And NJT Riverline's Pennsauken Transfer Station isn't even open yet, still waiting for the parking lot and intersecting railroad station to get finished, but every one of its lights has been blazing, I assume 24 hours a day, for over a year.
I imagine NY subways to be no different.
  by Allan
The TA (MTA) has always had the opinion - 'If we don't need it anymore, there is no need to take care of it unless absolutely necessary".

South Ferry is unique in that a new station was built underneath it. As already stated while the loop station wasn't going to be used when the new station opened the tracks would have to remain in use to be able to turn #5 trains that termineted at Bowling Green (late night and weekends) and to allow for being to switch trains from the 7th Av line to the Lexington Av line (and vice versa) without having the trains go into Brooklyn and then have to come back to Manhattan.

I had always thought that the MTA would keep the old loop station maintained in reasonable condition to have as am immediate back up in case there was a problem at the new station - something that would have been a rare benefit. Obviously the decision makers at the MTA didn't share that thought. So much for the protection of a valuable asset. Because of their way of thinking they had to spend $2 million to get the old station back up for service (and they only did that because of heavy political pressure - they had originally stated they wouldn't reopen the station). I should point out that the old station loop suffered barely any damage from Sandy, which is a testament to the way they built stations back in the early 1900's.

Patrick - in the NYC subway closed/abandoned stations have the lighting reduced to only a few lights for security reasons. There is no reason to keep them fully lit. This is evident in the 91st St station on the #1 line, the 18th St & Worth St stations on the #6 line - periodically some homeless people knock those lights out to make it 100 dark). The Inner loop station at South Ferry still has the original lights going because they use the platform for storage. The northbound Myrtle Av station on the B and Q has lit zoetrope artwork on it and a few other lights but is otherwise dark. The 2 unused island platforms at Hoyt-Schermerhorn on the A & C have minimal lighting but there is plenty of light from the other 2 active platforms. The 9th AV - Lower Level station has minimal lighting for security, construction and crew purposes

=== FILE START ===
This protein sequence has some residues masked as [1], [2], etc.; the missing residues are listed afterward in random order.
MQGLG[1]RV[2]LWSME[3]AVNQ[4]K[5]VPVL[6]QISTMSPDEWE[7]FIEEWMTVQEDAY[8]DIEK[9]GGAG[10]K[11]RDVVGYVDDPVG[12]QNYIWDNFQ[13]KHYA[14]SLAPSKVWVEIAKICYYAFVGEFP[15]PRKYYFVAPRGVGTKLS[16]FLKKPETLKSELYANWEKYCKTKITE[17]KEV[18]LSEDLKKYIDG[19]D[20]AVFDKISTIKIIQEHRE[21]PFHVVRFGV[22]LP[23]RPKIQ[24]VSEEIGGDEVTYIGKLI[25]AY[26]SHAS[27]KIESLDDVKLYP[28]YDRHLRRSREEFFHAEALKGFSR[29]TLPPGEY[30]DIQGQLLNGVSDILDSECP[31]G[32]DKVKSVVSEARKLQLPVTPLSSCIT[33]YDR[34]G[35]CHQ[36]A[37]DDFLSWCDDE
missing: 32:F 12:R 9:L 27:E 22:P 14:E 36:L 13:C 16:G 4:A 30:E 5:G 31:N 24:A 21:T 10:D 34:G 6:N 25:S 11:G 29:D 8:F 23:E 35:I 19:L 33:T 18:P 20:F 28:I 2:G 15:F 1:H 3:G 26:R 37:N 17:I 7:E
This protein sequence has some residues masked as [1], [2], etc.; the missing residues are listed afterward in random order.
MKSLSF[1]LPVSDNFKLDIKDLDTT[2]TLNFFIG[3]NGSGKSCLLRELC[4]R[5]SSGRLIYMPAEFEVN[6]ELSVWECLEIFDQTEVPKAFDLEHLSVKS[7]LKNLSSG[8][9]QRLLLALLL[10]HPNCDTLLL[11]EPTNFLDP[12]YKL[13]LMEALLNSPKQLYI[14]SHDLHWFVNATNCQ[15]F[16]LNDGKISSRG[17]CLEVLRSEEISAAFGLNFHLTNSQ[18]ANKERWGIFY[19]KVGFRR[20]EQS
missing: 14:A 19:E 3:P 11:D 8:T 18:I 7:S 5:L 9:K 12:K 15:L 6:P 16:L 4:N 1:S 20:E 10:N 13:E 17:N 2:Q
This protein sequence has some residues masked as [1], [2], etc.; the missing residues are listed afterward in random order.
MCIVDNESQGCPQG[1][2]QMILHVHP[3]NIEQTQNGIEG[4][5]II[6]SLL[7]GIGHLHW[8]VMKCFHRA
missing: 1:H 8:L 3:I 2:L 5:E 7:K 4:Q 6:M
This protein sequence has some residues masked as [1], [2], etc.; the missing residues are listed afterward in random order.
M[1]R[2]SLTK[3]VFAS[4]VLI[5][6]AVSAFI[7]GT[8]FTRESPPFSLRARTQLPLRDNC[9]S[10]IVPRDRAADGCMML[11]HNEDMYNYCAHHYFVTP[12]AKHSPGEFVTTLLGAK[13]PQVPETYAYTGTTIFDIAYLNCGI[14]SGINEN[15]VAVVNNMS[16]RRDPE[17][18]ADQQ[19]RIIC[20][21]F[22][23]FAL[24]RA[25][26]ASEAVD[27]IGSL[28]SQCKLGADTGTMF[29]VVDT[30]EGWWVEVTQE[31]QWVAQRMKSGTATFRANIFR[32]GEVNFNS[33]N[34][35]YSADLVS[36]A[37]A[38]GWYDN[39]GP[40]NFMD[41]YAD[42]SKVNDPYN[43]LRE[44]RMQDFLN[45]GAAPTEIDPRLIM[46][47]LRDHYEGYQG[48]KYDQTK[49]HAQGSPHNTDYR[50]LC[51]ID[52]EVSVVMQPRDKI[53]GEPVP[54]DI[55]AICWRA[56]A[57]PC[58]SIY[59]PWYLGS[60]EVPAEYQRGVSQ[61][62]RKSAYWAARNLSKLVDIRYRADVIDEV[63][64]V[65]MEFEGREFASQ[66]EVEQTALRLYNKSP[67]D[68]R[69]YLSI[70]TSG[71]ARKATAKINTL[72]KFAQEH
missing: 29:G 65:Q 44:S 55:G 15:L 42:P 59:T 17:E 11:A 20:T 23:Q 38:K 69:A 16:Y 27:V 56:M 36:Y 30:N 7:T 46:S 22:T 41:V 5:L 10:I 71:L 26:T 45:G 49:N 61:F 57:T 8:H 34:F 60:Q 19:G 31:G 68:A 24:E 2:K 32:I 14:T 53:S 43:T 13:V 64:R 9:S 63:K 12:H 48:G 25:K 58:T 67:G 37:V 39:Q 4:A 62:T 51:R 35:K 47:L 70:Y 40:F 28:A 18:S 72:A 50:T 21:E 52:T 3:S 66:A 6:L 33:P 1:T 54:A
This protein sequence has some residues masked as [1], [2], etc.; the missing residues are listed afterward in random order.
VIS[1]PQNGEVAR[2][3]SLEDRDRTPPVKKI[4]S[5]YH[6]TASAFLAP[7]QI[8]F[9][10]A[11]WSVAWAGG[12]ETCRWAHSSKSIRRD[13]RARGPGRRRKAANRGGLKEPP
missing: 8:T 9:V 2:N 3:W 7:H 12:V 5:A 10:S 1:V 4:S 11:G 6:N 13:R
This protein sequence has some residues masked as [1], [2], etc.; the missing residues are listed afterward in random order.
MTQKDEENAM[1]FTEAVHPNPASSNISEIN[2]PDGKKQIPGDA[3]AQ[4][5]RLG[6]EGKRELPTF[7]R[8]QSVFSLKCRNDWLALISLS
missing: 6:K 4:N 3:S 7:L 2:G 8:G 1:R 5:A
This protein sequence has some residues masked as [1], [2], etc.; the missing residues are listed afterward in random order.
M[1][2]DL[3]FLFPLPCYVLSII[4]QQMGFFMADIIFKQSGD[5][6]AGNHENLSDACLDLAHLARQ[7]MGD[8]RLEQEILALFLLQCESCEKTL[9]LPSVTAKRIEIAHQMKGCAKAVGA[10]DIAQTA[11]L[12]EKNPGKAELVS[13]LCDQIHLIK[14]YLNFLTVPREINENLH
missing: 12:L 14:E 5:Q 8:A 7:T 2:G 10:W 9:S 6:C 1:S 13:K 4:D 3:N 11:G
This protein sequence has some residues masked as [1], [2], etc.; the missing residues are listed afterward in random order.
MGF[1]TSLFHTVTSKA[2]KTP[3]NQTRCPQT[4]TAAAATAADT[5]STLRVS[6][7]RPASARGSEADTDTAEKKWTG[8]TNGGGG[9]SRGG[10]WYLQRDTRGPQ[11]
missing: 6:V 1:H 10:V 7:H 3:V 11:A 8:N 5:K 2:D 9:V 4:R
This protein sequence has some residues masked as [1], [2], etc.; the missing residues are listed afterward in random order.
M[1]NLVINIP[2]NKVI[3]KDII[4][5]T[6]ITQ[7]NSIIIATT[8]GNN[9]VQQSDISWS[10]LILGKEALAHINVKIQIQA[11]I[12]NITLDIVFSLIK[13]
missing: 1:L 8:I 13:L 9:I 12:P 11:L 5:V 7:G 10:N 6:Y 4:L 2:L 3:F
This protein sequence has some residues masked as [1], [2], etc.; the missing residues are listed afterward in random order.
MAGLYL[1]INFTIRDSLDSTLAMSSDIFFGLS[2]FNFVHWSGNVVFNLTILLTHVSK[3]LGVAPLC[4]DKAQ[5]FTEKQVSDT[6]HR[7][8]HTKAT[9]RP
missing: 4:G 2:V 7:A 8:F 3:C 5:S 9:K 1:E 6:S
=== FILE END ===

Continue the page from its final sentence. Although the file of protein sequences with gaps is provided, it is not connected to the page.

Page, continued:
There are even different lighting for stations built but never used - Roosevelt Av - lit because it is used for storage, Utica Av - lit and used for storage, South 4th - dark - not easily accessible by anyone so it is not used for storage. City Hall lower level (on the R) has minimal lighting as it is used for mid-day storage of trains and crew purposes.

The original IRT City Hall station is one old station that is kept fully lit - mainly for security reasons. As #6 trains do their loop to the northbound side of Brooklyn Bridge it allows the T/Os to see if there are any unauthorized people there (and the cameras installed work better when there is light).